Reformer ToolboxLogin



CancelLost your password?

Kansas: Writing the School Redesign Manual


• Karla Phillips

Earlier this week, we introduced the Kansas State Department of Education’s (KSDE) space-themed school redesign project, which could liberate and support schools to reimagine learning to achieve the state’s new vision for education: leading the world in the success of each student.

In summary, Kansas’ school redesign project launched in August 2017 with Mercury 7—the seven school districts selected to participate in the projects first cohort. Each school designated two schools (one elementary and one secondary) to be redesigned around the five outcomes:

  1. Social-emotional growth, measured locally;
  2. Kindergarten readiness;
  3. Individual Plan of Study based on career interest;
  4. High school graduation; and
  5. Postsecondary success.

A Year of Progress

The project is well underway, and Mercury 7 has nearly completed its first year, marked by four distinct phases. Supported by KSDE redesign specialists, schools have built the launch pad, designed and built the rocket and are now prepping to launch. (See image below for details on these four phases.)

Kansas School Redesign Timeline

Image Source: Kansas State Department of Education

The countdown to the official launch is still a few months out, but KSDE staff visits have provided a sneak peek of what’s in store—including elements of personalized learning.

“Some examples of what our Mercury secondary schools are ‘trying on’ include a different, more flexible schedule to allow students more personalized learning time and also more one-on-one time with a staff member (mentor, advisor), more project-based learning and building in more community service and work-based learning opportunities for students,” said KSDE’s secondary redesign specialist Jay Scott.

The schools’ staff and students, Scott noted, are beginning to experience some of the innovative methods that will eventually transform their current systems into ones that prioritize each individual student.

Writing the “Flight Manual”

The Mercury 7’s new school designs are slated for launch in the 2018-2019 school year. Between the original Mercury 7 cohort and the Gemini I and Gemini II cohorts, 47 districts with 103 schools are participating in the school redesign project, with a goal of all 286 districts being redesigned by 2026!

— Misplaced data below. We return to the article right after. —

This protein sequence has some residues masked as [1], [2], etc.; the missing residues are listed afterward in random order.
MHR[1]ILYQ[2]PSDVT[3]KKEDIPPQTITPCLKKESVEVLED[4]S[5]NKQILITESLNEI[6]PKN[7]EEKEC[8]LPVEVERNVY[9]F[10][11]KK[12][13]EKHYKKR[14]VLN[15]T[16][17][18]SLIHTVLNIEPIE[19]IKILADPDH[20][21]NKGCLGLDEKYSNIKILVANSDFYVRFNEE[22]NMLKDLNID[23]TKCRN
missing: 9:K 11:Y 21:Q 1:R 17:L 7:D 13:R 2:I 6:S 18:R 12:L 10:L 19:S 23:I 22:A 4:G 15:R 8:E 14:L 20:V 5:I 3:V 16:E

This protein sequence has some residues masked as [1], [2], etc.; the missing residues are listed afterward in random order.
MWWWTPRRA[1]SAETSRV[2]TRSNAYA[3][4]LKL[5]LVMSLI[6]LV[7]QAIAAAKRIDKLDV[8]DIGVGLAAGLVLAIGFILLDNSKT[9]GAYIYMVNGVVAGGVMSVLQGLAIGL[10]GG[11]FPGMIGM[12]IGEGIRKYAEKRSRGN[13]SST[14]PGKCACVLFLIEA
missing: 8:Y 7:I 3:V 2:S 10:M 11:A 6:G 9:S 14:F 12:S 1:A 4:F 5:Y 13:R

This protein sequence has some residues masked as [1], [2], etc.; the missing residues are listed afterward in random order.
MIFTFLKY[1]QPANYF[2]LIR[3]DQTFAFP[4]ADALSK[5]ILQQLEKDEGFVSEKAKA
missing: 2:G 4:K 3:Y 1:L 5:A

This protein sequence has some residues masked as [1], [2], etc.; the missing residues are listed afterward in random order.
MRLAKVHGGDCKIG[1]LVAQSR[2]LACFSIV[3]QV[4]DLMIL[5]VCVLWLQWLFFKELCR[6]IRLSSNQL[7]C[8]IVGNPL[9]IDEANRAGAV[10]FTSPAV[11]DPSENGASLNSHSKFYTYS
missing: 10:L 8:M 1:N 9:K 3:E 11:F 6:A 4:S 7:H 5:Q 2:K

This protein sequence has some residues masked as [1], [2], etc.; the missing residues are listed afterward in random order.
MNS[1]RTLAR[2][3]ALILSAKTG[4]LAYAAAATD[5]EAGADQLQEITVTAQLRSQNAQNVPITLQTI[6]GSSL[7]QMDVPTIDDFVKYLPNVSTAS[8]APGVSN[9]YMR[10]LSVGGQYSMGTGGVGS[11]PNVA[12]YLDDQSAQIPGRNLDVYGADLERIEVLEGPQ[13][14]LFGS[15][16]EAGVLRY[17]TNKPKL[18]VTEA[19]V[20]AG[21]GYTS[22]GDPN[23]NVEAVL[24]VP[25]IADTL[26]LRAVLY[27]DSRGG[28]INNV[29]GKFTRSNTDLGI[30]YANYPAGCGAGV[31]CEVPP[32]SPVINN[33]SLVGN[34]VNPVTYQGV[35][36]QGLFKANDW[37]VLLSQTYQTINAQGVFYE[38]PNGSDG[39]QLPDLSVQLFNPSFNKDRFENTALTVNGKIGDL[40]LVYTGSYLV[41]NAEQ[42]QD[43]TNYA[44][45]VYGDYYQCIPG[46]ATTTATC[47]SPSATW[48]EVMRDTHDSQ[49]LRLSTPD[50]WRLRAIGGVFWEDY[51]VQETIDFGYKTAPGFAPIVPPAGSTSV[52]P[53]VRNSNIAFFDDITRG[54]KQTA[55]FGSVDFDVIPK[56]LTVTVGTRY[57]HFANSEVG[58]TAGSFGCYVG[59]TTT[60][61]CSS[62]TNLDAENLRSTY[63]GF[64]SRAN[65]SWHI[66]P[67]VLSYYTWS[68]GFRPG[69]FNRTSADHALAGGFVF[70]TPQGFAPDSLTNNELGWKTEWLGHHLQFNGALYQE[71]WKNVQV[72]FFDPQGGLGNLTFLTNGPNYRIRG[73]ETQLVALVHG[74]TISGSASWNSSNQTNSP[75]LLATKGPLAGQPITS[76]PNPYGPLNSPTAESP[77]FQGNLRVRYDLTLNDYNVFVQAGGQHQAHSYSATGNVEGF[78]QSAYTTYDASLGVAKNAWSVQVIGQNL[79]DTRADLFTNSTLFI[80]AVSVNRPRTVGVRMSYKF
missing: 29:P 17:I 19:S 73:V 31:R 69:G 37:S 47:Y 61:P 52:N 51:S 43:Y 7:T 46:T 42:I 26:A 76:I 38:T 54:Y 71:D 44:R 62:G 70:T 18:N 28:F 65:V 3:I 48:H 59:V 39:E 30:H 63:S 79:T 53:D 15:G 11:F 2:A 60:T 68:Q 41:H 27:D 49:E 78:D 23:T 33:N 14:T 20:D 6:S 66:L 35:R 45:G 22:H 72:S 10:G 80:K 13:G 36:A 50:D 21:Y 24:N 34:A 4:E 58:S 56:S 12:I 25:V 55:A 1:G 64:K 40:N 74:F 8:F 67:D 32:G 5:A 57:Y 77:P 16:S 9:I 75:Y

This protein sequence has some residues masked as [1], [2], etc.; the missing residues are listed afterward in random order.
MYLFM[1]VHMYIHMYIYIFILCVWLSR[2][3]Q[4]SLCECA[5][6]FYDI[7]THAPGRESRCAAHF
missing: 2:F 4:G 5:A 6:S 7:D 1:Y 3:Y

When the Mercury 7 school districts embarked on the journey to redesign schools last year, there was no guidebook. That won’t be the case for future schools in the state. Experiences captured from participating schools over the last year as well as input from service centers and other educational organizations, is being compiled in a “flight manual” for other districts.

This manual will clarify the redesign process for new districts by offering suggested structures, protocols and resources schools can use to begin their own redesign process. Not every district is a trailblazer—and this flight manual will equip districts that want to act but don’t necessarily know how to proceed.

With the help of EdElements and Four Points Learning, the flight manual will be released in August as well as more extensive educator professional development for participating schools.

I’m excited to see what the seven districts have learned throughout this year and how this project unfolds to improve learning for Kansas students!


About the author


Karla Phillips

Karla@ExcelinEd.org

Karla is Policy Director for Personalized Learning at ExcelinEd. Previously, she served as Special Assistant to the Deputy Superintendent of Policy and Programs at the Arizona Department of Education. Karla also served as the Education Policy Advisor for Governor Brewer and as the Vice-Chair of Arizona’s Developmental Disabilities Planning Council. Her experience includes serving as Director of State Government Relations for Arizona State University (ASU) and as a senior policy advisor for Arizona’s House of Representatives. Karla received her B.A. from Indiana University and an M.P.A from Arizona State University.